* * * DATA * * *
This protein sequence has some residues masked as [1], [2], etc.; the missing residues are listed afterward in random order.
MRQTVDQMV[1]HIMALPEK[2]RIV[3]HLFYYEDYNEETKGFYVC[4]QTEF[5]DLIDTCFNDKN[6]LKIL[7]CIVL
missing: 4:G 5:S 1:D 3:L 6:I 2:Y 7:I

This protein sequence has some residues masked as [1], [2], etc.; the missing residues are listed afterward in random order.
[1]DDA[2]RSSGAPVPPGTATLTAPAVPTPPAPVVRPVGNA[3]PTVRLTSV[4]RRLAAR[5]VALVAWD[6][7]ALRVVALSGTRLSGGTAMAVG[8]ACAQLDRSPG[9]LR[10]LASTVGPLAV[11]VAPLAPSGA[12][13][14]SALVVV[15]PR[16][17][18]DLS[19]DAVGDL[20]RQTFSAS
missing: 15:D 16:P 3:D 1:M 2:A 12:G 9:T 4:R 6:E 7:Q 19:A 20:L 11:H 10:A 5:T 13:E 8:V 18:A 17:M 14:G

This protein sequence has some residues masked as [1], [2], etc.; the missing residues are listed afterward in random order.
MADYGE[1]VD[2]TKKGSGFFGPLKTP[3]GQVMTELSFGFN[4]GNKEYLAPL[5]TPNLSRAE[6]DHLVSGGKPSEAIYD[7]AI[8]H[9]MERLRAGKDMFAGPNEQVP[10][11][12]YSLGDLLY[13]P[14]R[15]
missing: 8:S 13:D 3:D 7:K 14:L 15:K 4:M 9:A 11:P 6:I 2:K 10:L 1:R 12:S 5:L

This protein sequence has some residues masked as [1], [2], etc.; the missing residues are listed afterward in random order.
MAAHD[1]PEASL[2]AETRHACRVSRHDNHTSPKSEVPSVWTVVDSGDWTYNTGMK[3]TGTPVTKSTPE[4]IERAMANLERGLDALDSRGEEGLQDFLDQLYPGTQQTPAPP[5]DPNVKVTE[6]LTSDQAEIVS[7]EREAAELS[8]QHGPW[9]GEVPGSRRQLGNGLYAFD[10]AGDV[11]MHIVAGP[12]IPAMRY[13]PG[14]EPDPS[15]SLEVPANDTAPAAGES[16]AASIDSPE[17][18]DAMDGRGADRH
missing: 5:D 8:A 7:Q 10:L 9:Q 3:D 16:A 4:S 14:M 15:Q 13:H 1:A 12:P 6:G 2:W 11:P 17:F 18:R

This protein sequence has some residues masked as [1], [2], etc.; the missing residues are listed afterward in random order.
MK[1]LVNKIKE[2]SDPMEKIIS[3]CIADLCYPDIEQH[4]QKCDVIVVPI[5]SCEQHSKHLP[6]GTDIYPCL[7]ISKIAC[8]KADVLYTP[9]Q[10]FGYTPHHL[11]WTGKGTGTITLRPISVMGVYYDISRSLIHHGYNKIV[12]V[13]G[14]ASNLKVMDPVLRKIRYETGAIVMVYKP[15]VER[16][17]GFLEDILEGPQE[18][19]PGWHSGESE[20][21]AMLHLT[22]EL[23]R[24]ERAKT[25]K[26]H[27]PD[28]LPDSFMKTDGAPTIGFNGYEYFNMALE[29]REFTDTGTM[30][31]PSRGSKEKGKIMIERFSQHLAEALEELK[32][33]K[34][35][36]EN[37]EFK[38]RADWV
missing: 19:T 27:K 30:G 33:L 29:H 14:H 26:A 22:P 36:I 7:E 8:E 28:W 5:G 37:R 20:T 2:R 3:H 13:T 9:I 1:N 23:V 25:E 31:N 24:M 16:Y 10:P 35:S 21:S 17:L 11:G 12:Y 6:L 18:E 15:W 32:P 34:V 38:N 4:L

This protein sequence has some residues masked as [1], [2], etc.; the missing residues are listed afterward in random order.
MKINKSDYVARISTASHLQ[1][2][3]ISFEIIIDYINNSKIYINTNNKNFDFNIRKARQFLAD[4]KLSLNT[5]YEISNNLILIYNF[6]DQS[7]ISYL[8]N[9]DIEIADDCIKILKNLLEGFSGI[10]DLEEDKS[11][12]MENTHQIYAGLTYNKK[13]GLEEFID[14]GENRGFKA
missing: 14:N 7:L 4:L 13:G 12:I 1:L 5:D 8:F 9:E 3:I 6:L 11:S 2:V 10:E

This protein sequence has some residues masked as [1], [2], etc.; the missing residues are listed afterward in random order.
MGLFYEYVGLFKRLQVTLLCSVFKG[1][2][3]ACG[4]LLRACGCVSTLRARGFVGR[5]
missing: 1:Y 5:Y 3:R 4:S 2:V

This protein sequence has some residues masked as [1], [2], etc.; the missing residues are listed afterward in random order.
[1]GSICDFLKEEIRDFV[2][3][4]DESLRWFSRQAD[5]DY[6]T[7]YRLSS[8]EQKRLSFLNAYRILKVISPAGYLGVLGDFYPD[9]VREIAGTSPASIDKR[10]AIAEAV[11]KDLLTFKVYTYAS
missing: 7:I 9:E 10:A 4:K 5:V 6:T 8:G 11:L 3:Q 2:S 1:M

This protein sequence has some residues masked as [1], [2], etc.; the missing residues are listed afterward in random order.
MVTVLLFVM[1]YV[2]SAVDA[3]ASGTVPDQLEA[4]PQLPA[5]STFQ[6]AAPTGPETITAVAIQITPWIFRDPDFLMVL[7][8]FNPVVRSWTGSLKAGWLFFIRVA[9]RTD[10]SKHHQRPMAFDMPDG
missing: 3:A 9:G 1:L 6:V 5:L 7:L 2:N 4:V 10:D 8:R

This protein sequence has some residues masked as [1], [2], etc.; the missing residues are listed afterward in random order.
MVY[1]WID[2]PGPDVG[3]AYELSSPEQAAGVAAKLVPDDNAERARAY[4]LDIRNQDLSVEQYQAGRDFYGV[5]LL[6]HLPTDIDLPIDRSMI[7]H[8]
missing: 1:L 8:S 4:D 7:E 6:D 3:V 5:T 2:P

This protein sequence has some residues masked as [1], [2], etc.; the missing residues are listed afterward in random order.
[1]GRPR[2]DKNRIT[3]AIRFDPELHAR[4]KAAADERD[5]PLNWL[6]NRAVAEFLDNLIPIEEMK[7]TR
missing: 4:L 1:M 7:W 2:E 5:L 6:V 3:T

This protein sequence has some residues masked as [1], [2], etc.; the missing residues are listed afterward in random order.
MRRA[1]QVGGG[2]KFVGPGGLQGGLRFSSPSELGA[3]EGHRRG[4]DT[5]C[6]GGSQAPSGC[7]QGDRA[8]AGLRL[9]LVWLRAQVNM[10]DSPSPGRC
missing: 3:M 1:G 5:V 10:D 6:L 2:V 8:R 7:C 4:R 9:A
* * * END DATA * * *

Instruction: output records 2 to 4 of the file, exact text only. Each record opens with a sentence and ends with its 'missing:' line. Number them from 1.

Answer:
This protein sequence has some residues masked as [1], [2], etc.; the missing residues are listed afterward in random order.
[1]DDA[2]RSSGAPVPPGTATLTAPAVPTPPAPVVRPVGNA[3]PTVRLTSV[4]RRLAAR[5]VALVAWD[6][7]ALRVVALSGTRLSGGTAMAVG[8]ACAQLDRSPG[9]LR[10]LASTVGPLAV[11]VAPLAPSGA[12][13][14]SALVVV[15]PR[16][17][18]DLS[19]DAVGDL[20]RQTFSAS
missing: 15:D 16:P 3:D 1:M 2:A 12:G 9:T 4:R 6:E 7:Q 19:A 20:L 11:H 10:A 5:T 13:E 8:V 18:A 17:M 14:G

This protein sequence has some residues masked as [1], [2], etc.; the missing residues are listed afterward in random order.
MADYGE[1]VD[2]TKKGSGFFGPLKTP[3]GQVMTELSFGFN[4]GNKEYLAPL[5]TPNLSRAE[6]DHLVSGGKPSEAIYD[7]AI[8]H[9]MERLRAGKDMFAGPNEQVP[10][11][12]YSLGDLLY[13]P[14]R[15]
missing: 8:S 13:D 3:D 7:K 14:L 15:K 4:M 9:A 11:P 6:I 2:K 10:L 1:R 12:S 5:L

This protein sequence has some residues masked as [1], [2], etc.; the missing residues are listed afterward in random order.
MAAHD[1]PEASL[2]AETRHACRVSRHDNHTSPKSEVPSVWTVVDSGDWTYNTGMK[3]TGTPVTKSTPE[4]IERAMANLERGLDALDSRGEEGLQDFLDQLYPGTQQTPAPP[5]DPNVKVTE[6]LTSDQAEIVS[7]EREAAELS[8]QHGPW[9]GEVPGSRRQLGNGLYAFD[10]AGDV[11]MHIVAGP[12]IPAMRY[13]PG[14]EPDPS[15]SLEVPANDTAPAAGES[16]AASIDSPE[17][18]DAMDGRGADRH
missing: 5:D 8:A 7:Q 10:L 9:Q 3:D 16:A 4:S 14:M 15:Q 13:H 1:A 12:P 6:G 2:W 11:P 17:F 18:R